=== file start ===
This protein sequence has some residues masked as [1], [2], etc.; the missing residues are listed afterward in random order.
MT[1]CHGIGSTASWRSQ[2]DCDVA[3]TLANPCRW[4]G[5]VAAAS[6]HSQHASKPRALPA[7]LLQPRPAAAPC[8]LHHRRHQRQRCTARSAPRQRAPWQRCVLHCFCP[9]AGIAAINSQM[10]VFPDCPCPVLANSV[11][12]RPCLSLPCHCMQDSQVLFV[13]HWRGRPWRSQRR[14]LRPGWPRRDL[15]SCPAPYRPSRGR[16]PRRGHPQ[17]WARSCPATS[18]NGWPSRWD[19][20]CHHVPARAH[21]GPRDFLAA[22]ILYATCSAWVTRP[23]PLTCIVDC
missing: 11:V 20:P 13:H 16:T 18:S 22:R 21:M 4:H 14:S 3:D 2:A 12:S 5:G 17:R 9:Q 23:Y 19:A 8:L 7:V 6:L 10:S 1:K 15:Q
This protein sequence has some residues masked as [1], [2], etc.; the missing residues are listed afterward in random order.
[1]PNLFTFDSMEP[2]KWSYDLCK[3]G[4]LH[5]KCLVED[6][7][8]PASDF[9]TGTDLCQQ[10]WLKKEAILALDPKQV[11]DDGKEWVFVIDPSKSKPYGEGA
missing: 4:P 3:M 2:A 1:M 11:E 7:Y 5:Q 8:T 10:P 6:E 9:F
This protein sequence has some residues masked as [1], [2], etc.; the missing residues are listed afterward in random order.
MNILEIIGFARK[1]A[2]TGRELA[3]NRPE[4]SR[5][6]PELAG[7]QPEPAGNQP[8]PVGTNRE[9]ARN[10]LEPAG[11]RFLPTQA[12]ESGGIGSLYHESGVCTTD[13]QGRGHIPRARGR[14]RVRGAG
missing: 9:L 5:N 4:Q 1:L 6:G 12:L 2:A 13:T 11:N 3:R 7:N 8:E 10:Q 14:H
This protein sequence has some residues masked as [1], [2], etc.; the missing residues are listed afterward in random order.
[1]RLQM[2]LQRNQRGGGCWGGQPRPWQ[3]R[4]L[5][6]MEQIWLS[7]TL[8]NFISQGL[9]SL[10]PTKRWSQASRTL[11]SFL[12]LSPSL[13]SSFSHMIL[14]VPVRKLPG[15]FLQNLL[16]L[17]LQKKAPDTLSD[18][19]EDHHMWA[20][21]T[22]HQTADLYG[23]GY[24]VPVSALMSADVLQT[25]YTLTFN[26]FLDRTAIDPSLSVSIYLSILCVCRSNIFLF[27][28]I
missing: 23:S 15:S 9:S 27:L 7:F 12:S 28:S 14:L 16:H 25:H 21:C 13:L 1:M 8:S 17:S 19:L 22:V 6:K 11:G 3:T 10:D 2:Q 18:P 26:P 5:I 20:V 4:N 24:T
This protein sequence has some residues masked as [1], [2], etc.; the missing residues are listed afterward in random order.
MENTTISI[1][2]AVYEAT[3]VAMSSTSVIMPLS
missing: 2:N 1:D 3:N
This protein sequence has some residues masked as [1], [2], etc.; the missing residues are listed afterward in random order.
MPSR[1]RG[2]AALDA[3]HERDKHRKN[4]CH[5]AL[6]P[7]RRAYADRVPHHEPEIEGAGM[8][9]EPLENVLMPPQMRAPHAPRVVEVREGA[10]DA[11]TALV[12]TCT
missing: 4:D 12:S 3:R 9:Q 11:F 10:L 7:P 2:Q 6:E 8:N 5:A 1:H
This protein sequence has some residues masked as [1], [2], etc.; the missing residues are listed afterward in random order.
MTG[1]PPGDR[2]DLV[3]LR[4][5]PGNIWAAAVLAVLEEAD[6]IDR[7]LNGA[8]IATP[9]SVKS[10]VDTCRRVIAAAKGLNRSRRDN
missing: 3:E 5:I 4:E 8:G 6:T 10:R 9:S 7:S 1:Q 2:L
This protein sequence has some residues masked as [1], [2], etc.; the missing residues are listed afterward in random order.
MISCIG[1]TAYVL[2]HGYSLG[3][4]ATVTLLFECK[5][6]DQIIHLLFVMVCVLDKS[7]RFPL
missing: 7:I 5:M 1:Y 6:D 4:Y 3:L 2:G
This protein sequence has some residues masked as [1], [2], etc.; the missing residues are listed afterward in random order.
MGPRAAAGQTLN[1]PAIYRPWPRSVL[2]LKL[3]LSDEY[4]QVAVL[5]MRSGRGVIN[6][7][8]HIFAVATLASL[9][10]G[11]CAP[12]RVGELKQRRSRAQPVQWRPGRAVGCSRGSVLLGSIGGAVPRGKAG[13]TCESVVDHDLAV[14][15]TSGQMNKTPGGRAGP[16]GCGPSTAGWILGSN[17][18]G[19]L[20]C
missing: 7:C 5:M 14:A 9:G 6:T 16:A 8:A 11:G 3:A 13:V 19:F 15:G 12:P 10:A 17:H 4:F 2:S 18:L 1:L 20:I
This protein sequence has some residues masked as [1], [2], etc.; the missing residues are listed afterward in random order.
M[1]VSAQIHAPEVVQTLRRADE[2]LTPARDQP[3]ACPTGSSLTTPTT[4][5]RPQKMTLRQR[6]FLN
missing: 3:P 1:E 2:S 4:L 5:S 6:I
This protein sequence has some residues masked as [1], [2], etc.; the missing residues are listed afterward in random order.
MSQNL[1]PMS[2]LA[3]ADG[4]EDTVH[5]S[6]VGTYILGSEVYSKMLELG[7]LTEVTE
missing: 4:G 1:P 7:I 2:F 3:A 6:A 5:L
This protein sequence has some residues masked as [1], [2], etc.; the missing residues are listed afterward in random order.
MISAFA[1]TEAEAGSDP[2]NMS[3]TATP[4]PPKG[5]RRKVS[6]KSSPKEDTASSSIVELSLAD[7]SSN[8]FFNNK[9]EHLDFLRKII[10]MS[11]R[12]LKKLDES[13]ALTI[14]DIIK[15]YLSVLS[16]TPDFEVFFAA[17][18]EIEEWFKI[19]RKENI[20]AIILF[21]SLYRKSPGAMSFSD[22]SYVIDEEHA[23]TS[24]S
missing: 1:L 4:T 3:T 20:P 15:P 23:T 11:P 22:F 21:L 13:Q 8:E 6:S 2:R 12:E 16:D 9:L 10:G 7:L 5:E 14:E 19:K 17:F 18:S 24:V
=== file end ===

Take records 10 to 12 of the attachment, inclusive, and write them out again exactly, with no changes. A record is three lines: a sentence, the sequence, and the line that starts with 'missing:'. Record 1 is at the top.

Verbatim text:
This protein sequence has some residues masked as [1], [2], etc.; the missing residues are listed afterward in random order.
M[1]VSAQIHAPEVVQTLRRADE[2]LTPARDQP[3]ACPTGSSLTTPTT[4][5]RPQKMTLRQR[6]FLN
missing: 3:P 1:E 2:S 4:L 5:S 6:I
This protein sequence has some residues masked as [1], [2], etc.; the missing residues are listed afterward in random order.
MSQNL[1]PMS[2]LA[3]ADG[4]EDTVH[5]S[6]VGTYILGSEVYSKMLELG[7]LTEVTE
missing: 4:G 1:P 7:I 2:F 3:A 6:A 5:L
This protein sequence has some residues masked as [1], [2], etc.; the missing residues are listed afterward in random order.
MISAFA[1]TEAEAGSDP[2]NMS[3]TATP[4]PPKG[5]RRKVS[6]KSSPKEDTASSSIVELSLAD[7]SSN[8]FFNNK[9]EHLDFLRKII[10]MS[11]R[12]LKKLDES[13]ALTI[14]DIIK[15]YLSVLS[16]TPDFEVFFAA[17][18]EIEEWFKI[19]RKENI[20]AIILF[21]SLYRKSPGAMSFSD[22]SYVIDEEHA[23]TS[24]S
missing: 1:L 4:T 3:T 20:P 15:P 23:T 11:P 22:F 21:L 13:Q 8:E 6:S 2:R 12:E 16:D 9:L 10:G 7:L 5:E 14:E 19:K 17:F 18:S 24:V